JACKSONVILLE, Fla. (NNS) -- Elizabeth Thomson Imsande, a former World War II Women Accepted for Volunteer Emergency Service (WAVES), visited Naval Hospital Jacksonville on Dec. 18.
Imsande trained and worked at NH Jacksonville as a Hospital Corpsman (called a Pharmacist’s Mate at that time) during World War II from 1943 to 1945, after completing basic training in New York City.
During Imsande’s visit, she toured several hospital clinics and units, accompanied by the hospital’s commander, executive officer, and command master chief.
WAVES were stablished in 1942 as a unit of the U.S. Naval Reserve. During WWII, some 100,000 WAVES served in a variety of capacities, from clerical duties to instructors. They were not allowed to go overseas, nor were they eligible for combat duty. However, their contributions proved to be a vital asset to winning the war, as well as proving that mixed-gender forces could be successful.
In 1948, with the passage of the Women’s Armed Service Integration Act, WAVES became a permanent component of the Navy.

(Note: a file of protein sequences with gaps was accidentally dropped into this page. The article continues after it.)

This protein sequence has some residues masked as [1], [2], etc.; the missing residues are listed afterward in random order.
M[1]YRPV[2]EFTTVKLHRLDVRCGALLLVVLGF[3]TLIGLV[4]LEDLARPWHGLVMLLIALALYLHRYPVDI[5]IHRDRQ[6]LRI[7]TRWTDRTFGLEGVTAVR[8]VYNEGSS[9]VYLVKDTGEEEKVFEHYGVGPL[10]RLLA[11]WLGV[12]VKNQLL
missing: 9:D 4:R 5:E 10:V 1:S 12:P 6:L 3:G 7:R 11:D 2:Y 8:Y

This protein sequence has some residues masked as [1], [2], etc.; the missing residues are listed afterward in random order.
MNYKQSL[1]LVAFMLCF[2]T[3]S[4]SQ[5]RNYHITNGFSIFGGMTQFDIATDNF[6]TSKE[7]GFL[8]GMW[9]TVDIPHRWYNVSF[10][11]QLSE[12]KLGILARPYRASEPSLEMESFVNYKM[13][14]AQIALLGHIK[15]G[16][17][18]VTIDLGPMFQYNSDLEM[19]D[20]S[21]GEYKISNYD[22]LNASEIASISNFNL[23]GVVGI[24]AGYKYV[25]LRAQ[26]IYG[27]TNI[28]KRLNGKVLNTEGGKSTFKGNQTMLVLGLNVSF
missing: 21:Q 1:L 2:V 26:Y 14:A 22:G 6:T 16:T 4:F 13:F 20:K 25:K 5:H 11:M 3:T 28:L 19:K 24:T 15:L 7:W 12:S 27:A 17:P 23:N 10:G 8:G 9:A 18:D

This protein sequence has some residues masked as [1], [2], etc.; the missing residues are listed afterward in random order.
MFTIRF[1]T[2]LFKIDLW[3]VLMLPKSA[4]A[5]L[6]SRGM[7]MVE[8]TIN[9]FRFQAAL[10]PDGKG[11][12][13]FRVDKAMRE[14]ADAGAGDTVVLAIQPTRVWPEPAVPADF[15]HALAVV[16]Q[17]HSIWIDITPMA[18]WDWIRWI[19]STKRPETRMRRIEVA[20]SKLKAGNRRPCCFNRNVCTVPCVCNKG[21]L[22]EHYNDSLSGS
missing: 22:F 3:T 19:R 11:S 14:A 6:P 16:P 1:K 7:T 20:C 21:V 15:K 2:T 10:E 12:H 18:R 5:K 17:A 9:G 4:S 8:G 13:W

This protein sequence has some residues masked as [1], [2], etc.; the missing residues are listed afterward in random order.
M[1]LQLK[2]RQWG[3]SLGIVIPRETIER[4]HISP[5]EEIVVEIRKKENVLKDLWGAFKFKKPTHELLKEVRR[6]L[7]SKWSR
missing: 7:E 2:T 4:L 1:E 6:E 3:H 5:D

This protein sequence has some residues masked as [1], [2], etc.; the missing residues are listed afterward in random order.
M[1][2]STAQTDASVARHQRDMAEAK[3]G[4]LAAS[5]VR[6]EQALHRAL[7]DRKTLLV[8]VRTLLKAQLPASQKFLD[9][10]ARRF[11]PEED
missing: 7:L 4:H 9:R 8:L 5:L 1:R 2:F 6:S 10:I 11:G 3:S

Naval Hospital Jacksonville and Navy Medicine Readiness and Training Command Jacksonville deliver quality health care, in an integrated system of readiness and health. NH Jacksonville includes five branch health clinics across Florida and Georgia. It serves 163,000 active-duty and retired sailors, Marines, soldiers, airmen, guardsmen, and their families, including about 83,000 patients who are enrolled with a primary care manager. To find out more, visit www.med.navy.mil/sites/navalhospitaljax.
For more news from Naval Hospital Jacksonville, visit www.navy.mil/local/nhjax/.